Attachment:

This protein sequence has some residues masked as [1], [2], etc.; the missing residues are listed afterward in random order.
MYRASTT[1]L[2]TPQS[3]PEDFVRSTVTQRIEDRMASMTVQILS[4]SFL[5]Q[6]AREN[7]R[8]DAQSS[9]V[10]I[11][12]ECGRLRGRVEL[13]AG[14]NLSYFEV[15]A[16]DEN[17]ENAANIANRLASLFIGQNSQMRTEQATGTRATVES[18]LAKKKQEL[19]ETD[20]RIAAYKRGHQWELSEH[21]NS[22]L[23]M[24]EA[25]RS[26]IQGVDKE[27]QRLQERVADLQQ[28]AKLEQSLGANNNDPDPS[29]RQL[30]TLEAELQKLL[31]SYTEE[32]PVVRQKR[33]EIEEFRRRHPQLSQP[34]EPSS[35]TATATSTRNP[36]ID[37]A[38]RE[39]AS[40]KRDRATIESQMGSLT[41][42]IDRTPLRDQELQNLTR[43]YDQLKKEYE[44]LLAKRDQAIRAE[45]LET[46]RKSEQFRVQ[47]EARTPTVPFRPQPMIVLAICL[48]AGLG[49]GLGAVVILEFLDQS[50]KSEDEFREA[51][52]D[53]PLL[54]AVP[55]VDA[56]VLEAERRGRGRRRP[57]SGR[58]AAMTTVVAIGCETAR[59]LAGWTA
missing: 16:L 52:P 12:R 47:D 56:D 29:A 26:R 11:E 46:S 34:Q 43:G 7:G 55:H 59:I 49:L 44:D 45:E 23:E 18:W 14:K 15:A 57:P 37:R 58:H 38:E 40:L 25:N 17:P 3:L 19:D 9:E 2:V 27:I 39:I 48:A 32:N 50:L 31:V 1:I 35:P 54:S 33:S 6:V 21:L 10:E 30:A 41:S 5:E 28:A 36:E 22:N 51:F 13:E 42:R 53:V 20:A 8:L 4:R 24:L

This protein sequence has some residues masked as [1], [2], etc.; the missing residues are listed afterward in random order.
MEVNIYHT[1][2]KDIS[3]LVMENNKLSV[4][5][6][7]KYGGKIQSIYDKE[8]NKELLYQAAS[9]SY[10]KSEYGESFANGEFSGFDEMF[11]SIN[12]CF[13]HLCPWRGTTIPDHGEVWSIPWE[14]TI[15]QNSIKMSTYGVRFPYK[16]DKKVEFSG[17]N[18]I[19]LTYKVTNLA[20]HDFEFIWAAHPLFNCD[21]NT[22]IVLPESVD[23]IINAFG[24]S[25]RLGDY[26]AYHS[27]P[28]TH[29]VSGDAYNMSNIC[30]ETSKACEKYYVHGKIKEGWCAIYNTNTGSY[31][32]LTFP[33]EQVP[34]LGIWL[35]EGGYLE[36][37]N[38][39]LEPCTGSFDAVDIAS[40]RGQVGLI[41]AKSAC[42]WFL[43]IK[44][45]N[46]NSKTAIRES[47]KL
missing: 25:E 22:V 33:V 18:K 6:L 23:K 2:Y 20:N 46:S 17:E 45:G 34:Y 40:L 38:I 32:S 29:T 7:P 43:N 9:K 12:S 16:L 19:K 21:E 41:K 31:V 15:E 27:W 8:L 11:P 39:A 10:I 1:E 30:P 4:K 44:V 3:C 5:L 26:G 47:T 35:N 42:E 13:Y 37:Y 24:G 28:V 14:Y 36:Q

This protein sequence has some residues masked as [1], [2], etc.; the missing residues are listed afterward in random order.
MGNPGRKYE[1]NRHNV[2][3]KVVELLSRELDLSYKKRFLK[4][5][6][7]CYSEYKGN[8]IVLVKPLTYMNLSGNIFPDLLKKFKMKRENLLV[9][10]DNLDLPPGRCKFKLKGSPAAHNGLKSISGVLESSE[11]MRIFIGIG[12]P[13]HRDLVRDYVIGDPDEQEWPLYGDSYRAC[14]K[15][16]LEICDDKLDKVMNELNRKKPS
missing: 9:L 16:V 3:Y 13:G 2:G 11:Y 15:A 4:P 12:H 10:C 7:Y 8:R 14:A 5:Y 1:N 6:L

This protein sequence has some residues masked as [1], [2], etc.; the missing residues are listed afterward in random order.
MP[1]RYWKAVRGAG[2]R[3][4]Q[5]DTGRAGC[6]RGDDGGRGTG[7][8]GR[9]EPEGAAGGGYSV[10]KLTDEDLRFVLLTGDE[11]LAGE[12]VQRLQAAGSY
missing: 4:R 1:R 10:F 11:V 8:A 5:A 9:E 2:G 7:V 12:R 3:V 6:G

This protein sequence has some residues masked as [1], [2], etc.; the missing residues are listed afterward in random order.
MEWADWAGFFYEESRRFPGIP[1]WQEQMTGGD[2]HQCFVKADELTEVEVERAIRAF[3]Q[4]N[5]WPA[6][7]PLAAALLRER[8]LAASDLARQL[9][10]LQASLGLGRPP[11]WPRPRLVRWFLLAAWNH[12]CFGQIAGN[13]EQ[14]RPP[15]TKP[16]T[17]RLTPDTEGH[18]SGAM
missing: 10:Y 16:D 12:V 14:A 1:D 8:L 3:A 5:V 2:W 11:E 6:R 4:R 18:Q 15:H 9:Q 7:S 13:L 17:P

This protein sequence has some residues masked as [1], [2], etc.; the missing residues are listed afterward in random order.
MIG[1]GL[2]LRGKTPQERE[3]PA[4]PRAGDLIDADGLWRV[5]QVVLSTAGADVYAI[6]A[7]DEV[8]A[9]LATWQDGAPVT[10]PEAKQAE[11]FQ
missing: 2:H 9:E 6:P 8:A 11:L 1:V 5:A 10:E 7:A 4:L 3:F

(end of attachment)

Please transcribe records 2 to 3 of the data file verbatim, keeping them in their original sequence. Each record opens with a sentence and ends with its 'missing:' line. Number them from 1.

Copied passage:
This protein sequence has some residues masked as [1], [2], etc.; the missing residues are listed afterward in random order.
MEVNIYHT[1][2]KDIS[3]LVMENNKLSV[4][5][6][7]KYGGKIQSIYDKE[8]NKELLYQAAS[9]SY[10]KSEYGESFANGEFSGFDEMF[11]SIN[12]CF[13]HLCPWRGTTIPDHGEVWSIPWE[14]TI[15]QNSIKMSTYGVRFPYK[16]DKKVEFSG[17]N[18]I[19]LTYKVTNLA[20]HDFEFIWAAHPLFNCD[21]NT[22]IVLPESVD[23]IINAFG[24]S[25]RLGDY[26]AYHS[27]P[28]TH[29]VSGDAYNMSNIC[30]ETSKACEKYYVHGKIKEGWCAIYNTNTGSY[31][32]LTFP[33]EQVP[34]LGIWL[35]EGGYLE[36][37]N[38][39]LEPCTGSFDAVDIAS[40]RGQVGLI[41]AKSAC[42]WFL[43]IK[44][45]N[46]NSKTAIRES[47]KL
missing: 25:E 22:V 33:V 18:K 6:L 23:K 2:Y 20:N 46:S 17:E 45:G 34:Y 40:L 38:I 32:S 29:T 7:P 43:N 9:K 12:S 16:L 19:K 21:E 41:K 31:V 15:E 27:W 8:L 11:P 39:A 10:I 1:E 30:P 4:K 44:V 3:C 5:L 26:G 47:T 35:N 42:E 13:Y 37:Y 24:G 28:V 14:Y 36:Q

This protein sequence has some residues masked as [1], [2], etc.; the missing residues are listed afterward in random order.
MGNPGRKYE[1]NRHNV[2][3]KVVELLSRELDLSYKKRFLK[4][5][6][7]CYSEYKGN[8]IVLVKPLTYMNLSGNIFPDLLKKFKMKRENLLV[9][10]DNLDLPPGRCKFKLKGSPAAHNGLKSISGVLESSE[11]MRIFIGIG[12]P[13]HRDLVRDYVIGDPDEQEWPLYGDSYRAC[14]K[15][16]LEICDDKLDKVMNELNRKKPS
missing: 9:L 16:V 3:Y 13:G 2:G 11:Y 15:A 4:P 12:H 10:C 7:Y 8:R 14:A 5:Y 1:N 6:L